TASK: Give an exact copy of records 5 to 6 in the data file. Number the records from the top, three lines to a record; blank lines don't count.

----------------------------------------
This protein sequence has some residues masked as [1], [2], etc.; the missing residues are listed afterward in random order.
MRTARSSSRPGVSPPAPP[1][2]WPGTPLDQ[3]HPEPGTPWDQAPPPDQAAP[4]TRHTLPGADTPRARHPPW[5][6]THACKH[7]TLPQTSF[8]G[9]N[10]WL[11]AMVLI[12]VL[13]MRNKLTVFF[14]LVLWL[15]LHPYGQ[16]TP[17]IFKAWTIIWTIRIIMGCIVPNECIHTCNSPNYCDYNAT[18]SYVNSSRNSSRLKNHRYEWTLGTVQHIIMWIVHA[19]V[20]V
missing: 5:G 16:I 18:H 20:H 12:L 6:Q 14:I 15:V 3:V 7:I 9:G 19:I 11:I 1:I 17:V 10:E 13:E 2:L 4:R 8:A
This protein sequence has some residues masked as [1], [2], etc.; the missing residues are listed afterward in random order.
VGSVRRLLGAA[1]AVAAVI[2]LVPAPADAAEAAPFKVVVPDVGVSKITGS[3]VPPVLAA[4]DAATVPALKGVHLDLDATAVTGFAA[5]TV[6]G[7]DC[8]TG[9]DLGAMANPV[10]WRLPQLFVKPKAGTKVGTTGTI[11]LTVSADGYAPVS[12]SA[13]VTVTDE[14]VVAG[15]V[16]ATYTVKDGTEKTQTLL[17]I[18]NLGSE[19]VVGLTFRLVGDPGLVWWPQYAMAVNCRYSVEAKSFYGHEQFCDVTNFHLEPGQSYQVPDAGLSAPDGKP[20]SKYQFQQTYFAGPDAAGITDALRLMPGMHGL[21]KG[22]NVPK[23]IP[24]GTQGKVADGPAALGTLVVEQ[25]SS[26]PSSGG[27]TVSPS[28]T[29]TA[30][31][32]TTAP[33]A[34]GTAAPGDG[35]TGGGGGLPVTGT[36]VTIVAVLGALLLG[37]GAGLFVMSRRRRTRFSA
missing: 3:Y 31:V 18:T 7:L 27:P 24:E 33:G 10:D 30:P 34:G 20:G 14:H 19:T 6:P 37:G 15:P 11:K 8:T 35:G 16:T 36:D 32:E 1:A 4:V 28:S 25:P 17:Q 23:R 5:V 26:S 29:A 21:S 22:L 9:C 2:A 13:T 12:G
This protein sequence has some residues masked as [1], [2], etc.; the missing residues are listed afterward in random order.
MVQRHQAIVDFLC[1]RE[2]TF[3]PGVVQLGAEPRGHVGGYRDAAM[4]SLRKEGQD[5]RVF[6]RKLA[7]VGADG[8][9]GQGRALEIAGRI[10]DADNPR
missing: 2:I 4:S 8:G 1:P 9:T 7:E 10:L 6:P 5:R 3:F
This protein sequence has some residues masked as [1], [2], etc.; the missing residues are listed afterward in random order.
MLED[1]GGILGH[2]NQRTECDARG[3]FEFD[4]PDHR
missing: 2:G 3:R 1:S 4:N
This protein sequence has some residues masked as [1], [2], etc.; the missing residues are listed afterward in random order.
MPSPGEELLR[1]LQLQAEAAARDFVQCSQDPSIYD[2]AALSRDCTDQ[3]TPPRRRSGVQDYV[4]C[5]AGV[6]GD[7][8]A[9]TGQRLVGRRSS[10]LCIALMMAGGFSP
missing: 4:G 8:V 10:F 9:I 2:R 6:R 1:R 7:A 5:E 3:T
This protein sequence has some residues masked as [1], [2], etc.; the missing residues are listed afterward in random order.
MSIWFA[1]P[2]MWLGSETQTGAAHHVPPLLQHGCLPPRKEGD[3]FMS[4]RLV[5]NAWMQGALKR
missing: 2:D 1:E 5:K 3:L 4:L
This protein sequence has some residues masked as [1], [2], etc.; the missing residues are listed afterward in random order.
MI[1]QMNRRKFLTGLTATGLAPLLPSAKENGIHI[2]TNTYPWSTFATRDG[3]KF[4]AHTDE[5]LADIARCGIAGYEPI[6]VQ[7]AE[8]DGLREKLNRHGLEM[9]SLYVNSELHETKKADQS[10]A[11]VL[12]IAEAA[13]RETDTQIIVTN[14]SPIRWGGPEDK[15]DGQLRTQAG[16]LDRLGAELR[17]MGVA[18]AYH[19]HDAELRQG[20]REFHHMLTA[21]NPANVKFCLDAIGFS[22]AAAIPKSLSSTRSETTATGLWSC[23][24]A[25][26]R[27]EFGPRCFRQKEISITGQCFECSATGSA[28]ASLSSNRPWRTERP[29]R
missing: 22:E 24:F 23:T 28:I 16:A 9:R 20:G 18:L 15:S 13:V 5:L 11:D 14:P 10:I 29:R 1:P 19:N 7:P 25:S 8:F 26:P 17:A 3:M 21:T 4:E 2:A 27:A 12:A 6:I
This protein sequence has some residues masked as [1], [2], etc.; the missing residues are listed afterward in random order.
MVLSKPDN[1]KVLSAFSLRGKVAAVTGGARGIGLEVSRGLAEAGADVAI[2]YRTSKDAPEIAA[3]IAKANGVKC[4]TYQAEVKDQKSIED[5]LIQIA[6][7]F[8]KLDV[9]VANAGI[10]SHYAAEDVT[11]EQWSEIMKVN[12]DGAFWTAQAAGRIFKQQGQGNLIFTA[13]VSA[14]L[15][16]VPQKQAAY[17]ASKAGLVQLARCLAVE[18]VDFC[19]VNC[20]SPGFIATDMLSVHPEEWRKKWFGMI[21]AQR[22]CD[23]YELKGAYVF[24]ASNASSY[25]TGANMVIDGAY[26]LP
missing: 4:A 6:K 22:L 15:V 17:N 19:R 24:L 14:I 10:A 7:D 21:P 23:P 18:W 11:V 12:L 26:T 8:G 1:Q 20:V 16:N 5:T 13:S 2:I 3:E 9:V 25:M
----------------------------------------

This protein sequence has some residues masked as [1], [2], etc.; the missing residues are listed afterward in random order.
MPSPGEELLR[1]LQLQAEAAARDFVQCSQDPSIYD[2]AALSRDCTDQ[3]TPPRRRSGVQDYV[4]C[5]AGV[6]GD[7][8]A[9]TGQRLVGRRSS[10]LCIALMMAGGFSP
missing: 4:G 8:V 10:F 9:I 2:R 6:R 1:R 7:A 5:E 3:T
This protein sequence has some residues masked as [1], [2], etc.; the missing residues are listed afterward in random order.
MSIWFA[1]P[2]MWLGSETQTGAAHHVPPLLQHGCLPPRKEGD[3]FMS[4]RLV[5]NAWMQGALKR
missing: 2:D 1:E 5:K 3:L 4:L